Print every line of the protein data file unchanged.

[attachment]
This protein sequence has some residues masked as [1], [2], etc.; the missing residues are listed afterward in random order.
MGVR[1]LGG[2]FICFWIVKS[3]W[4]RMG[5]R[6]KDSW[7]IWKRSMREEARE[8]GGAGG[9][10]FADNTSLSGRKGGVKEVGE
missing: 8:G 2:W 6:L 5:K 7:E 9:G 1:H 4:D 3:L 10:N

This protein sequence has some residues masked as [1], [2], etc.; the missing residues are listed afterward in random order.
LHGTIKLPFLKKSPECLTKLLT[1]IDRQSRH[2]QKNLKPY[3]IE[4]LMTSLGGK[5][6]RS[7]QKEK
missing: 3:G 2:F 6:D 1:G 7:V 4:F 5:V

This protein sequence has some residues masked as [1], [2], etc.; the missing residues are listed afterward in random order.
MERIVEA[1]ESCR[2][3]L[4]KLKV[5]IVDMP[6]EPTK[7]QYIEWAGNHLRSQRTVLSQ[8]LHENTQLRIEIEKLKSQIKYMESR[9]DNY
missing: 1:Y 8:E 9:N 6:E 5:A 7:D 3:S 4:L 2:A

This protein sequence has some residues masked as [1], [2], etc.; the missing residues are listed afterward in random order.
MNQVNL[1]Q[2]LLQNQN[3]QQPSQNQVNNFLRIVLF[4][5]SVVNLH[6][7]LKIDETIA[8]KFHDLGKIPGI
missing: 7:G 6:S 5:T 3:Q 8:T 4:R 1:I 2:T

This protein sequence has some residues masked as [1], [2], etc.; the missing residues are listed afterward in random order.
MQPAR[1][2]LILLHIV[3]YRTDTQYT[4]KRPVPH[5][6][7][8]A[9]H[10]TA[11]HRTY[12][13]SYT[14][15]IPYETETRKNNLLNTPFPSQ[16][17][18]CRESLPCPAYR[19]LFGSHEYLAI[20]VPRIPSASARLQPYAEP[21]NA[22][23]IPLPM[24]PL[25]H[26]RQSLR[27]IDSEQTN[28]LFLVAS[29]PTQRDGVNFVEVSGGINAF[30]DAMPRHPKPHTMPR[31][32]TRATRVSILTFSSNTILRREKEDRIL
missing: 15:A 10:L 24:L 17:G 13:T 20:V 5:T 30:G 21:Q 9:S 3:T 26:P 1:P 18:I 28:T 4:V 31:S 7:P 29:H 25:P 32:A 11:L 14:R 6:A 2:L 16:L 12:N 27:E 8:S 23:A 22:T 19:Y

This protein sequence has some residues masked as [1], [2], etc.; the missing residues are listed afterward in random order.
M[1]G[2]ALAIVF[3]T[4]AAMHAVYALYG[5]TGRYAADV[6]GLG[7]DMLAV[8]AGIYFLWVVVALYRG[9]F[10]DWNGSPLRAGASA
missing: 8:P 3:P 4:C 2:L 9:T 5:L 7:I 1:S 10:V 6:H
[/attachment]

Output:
This protein sequence has some residues masked as [1], [2], etc.; the missing residues are listed afterward in random order.
MGVR[1]LGG[2]FICFWIVKS[3]W[4]RMG[5]R[6]KDSW[7]IWKRSMREEARE[8]GGAGG[9][10]FADNTSLSGRKGGVKEVGE
missing: 8:G 2:W 6:L 5:K 7:E 9:G 1:H 4:D 3:L 10:N

This protein sequence has some residues masked as [1], [2], etc.; the missing residues are listed afterward in random order.
LHGTIKLPFLKKSPECLTKLLT[1]IDRQSRH[2]QKNLKPY[3]IE[4]LMTSLGGK[5][6]RS[7]QKEK
missing: 3:G 2:F 6:D 1:G 7:V 4:F 5:V

This protein sequence has some residues masked as [1], [2], etc.; the missing residues are listed afterward in random order.
MERIVEA[1]ESCR[2][3]L[4]KLKV[5]IVDMP[6]EPTK[7]QYIEWAGNHLRSQRTVLSQ[8]LHENTQLRIEIEKLKSQIKYMESR[9]DNY
missing: 1:Y 8:E 9:N 6:E 5:A 7:D 3:S 4:L 2:A

This protein sequence has some residues masked as [1], [2], etc.; the missing residues are listed afterward in random order.
MNQVNL[1]Q[2]LLQNQN[3]QQPSQNQVNNFLRIVLF[4][5]SVVNLH[6][7]LKIDETIA[8]KFHDLGKIPGI
missing: 7:G 6:S 5:T 3:Q 8:T 4:R 1:I 2:T

This protein sequence has some residues masked as [1], [2], etc.; the missing residues are listed afterward in random order.
MQPAR[1][2]LILLHIV[3]YRTDTQYT[4]KRPVPH[5][6][7][8]A[9]H[10]TA[11]HRTY[12][13]SYT[14][15]IPYETETRKNNLLNTPFPSQ[16][17][18]CRESLPCPAYR[19]LFGSHEYLAI[20]VPRIPSASARLQPYAEP[21]NA[22][23]IPLPM[24]PL[25]H[26]RQSLR[27]IDSEQTN[28]LFLVAS[29]PTQRDGVNFVEVSGGINAF[30]DAMPRHPKPHTMPR[31][32]TRATRVSILTFSSNTILRREKEDRIL
missing: 15:A 10:L 24:L 17:G 13:T 20:V 5:T 30:G 21:Q 9:S 3:T 26:P 1:P 18:I 28:T 4:V 31:S 7:P 29:H 25:P 32:A 11:L 14:R 6:A 2:L 16:L 12:N 27:E 8:S 23:A 22:T 19:Y

This protein sequence has some residues masked as [1], [2], etc.; the missing residues are listed afterward in random order.
M[1]G[2]ALAIVF[3]T[4]AAMHAVYALYG[5]TGRYAADV[6]GLG[7]DMLAV[8]AGIYFLWVVVALYRG[9]F[10]DWNGSPLRAGASA
missing: 8:P 3:P 4:C 2:L 9:T 5:L 7:I 1:S 10:V 6:H